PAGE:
Malvaceae week 09 05 2011 UD 007 Hibiscus sabdariffa RED and Green fruits RED and pink flowers
Species: H. sabdariffa
Binomial name Hibiscus sabdariffa L.
Two main varieties… we are dealing with edible red fruits Rosselle : H. sabdariffa var. sabdariffa
The plant I present here was in a pot of soil, about 5 feet tall, at the tail end of its life, all fruits were ripe and leaves were mostly gone … few flowers remained… flowers were deep red… about 5 inches across, 2.5 to 3 inches long at nite when closed. The fruits were 1 to 1.5 inches long and 07 to 0.8 inches at the widest, the thick calyx was about 2 mm thick, and sour. The dried stems of the plant at the end of its life were very difficult to cut, matter of fact long thin cuts were found on my palms afterward when I had tried having a tug of war with the stems… it was then that I discovered that the other variety was non edible and source of jute like fibre… oh sure, but this : H. sabdariffa var. sabdariffa was doing quite well for itself…. The fibres it had produced must have been quite strong too….
Our Hibscus sabdariffa var. sabdariffa is an interesting vegetable….
Its called Roselle… for the red colored fleshy calyx I guess…
Striking red calyx covers the green fruit inside… the red
covering is what is we are after… mucilaginous red gooey mass upon boiling
becomes an appetizing jelly with
addition of sugar and cinnamon…. In Bengal.
In the west, we drink tea made of “Jamaican TEA” with Jamaican Rosselle, a red concoction rich in vitamin C…. add a handful in boiling water … turn off the heat, steep , add sugar, ice and enjoy a tall cool drink…
In Australia an enterprising young group of people had turned their land to some exotic use… they used to put the whole red rosselle fruit in the wine bottles and /or syrup in such a way that they looked very beautiful at the bottom of the champagne glass when transferred from their bottle to the tall champagne glass… for a few years was very popular with Brides to be… Do not know if they are still in business.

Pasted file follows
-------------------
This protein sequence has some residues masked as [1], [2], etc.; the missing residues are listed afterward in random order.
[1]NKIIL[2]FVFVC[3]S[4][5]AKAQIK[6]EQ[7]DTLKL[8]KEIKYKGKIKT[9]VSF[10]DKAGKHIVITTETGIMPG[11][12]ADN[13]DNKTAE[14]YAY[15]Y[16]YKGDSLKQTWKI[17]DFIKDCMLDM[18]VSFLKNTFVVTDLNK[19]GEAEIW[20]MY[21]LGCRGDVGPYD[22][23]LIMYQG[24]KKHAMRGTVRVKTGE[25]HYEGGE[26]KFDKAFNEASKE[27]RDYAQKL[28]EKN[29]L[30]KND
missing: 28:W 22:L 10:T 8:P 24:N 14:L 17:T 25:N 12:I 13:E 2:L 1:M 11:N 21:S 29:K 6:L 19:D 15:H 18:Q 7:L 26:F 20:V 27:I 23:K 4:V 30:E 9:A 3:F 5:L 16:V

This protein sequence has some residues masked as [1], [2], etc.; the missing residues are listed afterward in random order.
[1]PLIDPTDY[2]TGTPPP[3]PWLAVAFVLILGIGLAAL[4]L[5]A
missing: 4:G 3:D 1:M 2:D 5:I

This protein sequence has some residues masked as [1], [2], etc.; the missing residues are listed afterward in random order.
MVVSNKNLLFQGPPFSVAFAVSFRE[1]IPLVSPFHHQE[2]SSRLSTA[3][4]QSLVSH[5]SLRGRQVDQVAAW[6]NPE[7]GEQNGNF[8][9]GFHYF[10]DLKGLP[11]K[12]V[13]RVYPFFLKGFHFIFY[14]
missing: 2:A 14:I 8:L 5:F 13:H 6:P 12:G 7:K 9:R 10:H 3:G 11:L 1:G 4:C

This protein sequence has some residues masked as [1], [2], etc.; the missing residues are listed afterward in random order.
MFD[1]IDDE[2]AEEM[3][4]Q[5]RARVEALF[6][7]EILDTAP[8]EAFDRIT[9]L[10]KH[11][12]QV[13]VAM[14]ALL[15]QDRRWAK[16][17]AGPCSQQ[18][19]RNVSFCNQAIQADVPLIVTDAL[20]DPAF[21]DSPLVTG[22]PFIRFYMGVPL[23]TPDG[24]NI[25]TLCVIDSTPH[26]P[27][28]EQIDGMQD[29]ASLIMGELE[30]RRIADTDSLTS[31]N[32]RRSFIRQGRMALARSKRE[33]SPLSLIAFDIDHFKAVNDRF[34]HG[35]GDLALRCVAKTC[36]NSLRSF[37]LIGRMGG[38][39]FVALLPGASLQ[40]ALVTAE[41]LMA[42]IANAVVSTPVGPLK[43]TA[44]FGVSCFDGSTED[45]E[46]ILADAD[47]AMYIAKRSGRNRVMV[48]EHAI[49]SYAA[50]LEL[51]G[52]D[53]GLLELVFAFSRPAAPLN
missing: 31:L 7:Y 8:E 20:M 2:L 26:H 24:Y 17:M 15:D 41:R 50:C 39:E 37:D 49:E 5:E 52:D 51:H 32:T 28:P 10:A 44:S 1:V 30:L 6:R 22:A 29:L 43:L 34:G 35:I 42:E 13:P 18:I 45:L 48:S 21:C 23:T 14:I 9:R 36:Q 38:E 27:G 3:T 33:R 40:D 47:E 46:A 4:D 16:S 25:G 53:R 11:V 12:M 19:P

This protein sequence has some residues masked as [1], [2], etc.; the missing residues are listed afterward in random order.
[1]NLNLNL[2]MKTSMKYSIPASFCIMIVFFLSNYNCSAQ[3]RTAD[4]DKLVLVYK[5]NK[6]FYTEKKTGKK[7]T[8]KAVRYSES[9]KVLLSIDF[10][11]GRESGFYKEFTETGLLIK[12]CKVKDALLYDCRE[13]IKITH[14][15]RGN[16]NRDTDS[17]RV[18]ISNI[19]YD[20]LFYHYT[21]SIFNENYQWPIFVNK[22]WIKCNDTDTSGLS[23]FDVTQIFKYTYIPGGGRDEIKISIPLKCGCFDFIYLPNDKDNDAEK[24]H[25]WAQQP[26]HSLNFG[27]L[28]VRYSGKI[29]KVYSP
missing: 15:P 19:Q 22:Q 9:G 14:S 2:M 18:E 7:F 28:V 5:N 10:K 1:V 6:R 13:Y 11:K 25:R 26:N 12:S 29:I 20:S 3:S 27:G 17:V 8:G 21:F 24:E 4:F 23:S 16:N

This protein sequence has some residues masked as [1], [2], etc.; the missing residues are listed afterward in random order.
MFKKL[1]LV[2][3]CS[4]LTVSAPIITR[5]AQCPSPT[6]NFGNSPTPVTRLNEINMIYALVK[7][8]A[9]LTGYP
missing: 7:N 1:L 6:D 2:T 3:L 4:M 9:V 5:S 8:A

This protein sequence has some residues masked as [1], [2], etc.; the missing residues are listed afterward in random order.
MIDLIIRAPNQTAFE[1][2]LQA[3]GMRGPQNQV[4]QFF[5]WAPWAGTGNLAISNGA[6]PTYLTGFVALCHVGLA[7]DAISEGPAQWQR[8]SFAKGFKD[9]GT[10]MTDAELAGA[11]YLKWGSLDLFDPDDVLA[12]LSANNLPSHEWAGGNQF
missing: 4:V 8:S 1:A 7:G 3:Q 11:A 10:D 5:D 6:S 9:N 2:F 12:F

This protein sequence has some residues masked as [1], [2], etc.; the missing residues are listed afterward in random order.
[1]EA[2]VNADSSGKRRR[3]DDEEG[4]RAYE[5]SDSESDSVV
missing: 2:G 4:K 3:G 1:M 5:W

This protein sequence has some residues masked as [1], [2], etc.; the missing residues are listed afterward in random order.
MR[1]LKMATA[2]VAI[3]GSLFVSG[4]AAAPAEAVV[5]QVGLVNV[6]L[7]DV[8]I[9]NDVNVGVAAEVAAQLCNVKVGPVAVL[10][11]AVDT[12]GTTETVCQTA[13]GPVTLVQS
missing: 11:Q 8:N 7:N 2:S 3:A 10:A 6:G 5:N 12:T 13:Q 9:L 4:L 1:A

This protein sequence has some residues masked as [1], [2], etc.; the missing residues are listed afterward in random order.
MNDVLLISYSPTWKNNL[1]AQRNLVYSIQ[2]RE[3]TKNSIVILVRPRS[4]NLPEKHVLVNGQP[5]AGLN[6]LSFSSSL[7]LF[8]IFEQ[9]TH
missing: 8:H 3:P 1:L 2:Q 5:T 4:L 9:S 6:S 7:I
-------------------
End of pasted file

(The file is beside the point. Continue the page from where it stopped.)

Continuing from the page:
I have tried eating …cooked of course the green tiny fruit… but is totally
blah and too mucilaginous for my taste… I do make the jelly every year now.... yum...
Julia Morton has this to say about my plant: “The other distinct type of roselle, H. sabdariffa var. sabdariffa, embraces shorter, bushy forms which have been described as races: bhagalpuriensi, intermedius, albus, and ruber, all breeding true from seed. The first has green, red-streaked, inedible calyces; the second and third have yellow-green edible calyces and also yield fiber. We are dealing here primarily with the race ruber and its named cultivars with edible calyces; secondarily, the green-fruited strains which have similar uses and which may belong to race albus. “
So I guess my plant was the ruber race .
(refer ence for Ms Mortons’ essay is her famous book:
Morton, J. 1987. Roselle. p. 281–286. In:
Fruits of warm climates. Julia F. Morton, Miami, FL via URL: http://www.hort.purdue.edu/newcrop/morton/roselle.html
I present to you red flowered red calyxed fruited plant, red fruits from the bazaar, green calyxed fruit from the market, and green fruited pink flowered plant from the local garden....
Ps Dinesh ji I promsed I’ll do it today … here is the red
flower… of H. sabdariffa var. sabdariffa .....